The differences in these structures are as plain to see as the similarities. Whereas the Taj Mahal has a central water feature in the center of the grounds with the mausoleum at the far end, Humanyu’s Tomb is the center of that complex, which is in keeping with the typical construction of Islamic mausoleums. Another major difference is the minarets. The Taj Mahal has grand freestanding minarets that reach half the height of the mausoleum proper while Humanyu’s Tomb only has a series of miniature minarets that extend from the walls of the roof, which are similarly situated on the Taj Mahal. The exterior decor was also done in a vastly different way. The exterior of the Taj Mahal is covered in intertwining vines, elaborate latticework and elegant calligraphic script while Humanyu’s Tomb is decorated with geometrical sandstone features, inlaid marble and simple lines.
For the biggest and most noticeable difference, we look to the colors of the two mausoleums. Humanyu’s Tomb uses colors that are typical and traditional. Red sandstone was the established material for large monuments with accents of white marble, blue tiles and precious and semi-precious stones. The Taj Mahal took a leap forward in the discarding of convention and used only white marble in the construction of the mausoleum, minarets and platform. This innovative use of materials is one of the most defining features of the Taj Mahal.
Overall, the Taj Mahal has features that are both typical of the time and features that are innovative. This mix of features along with the grandness of the mausoleum complex are some of the things that make this structure so important. Perhaps one of the reasons behind the importantce of the Taj Mahal lies in the myth about why it was created. Whether or not it really was created as a declaration of love for his beloved Mumtaz Mahal, that legend gives the Taj Mahal a means of connecting with each person who visits the site. We all understand love and the desire to show our love, so this romantic gesture is a beloved story across many continents.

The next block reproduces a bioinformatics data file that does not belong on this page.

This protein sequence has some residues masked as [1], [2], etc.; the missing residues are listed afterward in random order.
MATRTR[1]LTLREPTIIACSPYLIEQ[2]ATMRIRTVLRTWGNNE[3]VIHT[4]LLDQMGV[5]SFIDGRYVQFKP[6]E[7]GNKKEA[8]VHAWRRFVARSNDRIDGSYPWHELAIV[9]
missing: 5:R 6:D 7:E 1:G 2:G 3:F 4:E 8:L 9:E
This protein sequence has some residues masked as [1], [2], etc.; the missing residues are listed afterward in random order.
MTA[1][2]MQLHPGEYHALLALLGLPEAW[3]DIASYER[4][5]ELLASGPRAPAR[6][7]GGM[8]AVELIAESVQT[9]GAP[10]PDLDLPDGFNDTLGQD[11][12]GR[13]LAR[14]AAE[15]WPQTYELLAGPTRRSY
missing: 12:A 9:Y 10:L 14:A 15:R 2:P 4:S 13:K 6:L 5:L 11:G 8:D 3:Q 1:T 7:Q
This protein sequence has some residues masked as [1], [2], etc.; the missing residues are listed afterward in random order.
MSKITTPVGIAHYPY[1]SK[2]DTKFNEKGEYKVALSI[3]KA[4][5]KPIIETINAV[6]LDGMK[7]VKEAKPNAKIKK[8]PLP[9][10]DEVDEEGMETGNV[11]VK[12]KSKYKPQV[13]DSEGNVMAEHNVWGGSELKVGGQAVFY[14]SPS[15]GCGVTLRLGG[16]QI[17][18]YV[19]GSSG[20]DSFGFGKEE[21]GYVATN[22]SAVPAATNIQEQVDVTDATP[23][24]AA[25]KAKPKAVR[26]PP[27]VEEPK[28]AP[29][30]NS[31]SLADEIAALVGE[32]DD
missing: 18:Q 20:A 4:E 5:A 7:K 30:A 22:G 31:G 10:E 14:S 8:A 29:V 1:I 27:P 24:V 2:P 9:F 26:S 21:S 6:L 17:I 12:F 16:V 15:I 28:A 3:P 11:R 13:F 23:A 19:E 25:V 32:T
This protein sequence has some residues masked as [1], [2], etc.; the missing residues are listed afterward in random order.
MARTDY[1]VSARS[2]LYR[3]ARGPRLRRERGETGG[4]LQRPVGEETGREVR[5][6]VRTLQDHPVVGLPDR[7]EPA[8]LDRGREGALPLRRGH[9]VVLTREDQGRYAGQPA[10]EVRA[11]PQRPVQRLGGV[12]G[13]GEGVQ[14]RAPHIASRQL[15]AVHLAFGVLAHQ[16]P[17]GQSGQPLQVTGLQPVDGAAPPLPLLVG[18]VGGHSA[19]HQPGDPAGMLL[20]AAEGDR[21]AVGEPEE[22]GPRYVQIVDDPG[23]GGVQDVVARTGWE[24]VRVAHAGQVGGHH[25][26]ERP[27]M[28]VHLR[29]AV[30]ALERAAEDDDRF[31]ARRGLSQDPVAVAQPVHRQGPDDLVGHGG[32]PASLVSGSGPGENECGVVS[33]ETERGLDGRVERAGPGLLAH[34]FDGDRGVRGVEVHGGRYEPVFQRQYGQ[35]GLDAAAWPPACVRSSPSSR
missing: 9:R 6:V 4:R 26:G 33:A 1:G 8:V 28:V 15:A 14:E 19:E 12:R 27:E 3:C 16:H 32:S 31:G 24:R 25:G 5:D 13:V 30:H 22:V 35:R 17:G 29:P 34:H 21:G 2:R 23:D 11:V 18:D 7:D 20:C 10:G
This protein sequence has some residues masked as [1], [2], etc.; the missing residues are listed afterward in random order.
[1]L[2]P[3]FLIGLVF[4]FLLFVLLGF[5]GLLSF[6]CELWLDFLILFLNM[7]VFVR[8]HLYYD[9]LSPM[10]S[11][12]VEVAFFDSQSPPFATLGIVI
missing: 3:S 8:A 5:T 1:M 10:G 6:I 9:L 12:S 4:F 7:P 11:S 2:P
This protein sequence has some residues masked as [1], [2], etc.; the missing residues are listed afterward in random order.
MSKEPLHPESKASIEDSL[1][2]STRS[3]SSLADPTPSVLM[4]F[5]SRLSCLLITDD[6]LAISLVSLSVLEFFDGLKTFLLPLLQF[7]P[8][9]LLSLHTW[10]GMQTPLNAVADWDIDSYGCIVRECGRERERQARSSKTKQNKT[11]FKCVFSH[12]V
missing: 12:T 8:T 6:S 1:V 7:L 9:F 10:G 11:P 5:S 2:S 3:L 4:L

Another reason the Taj Mahal is so important is because of the great lengths the designers went to to embody the Muslim idea of Paradise. Every aspect of the grounds and the mausoleum represent a part of Paradise for the Muslim world. Hand-in-hand with the representation of Jannah, another reason why this impressive complex is so important is because of its symbolism of the journey of absolvement and redemption. The combination of love, paradise and the journey to redemption make this mausoleum a powerful symbol of life and what each of us strives for in our lives: love, redemption and paradise.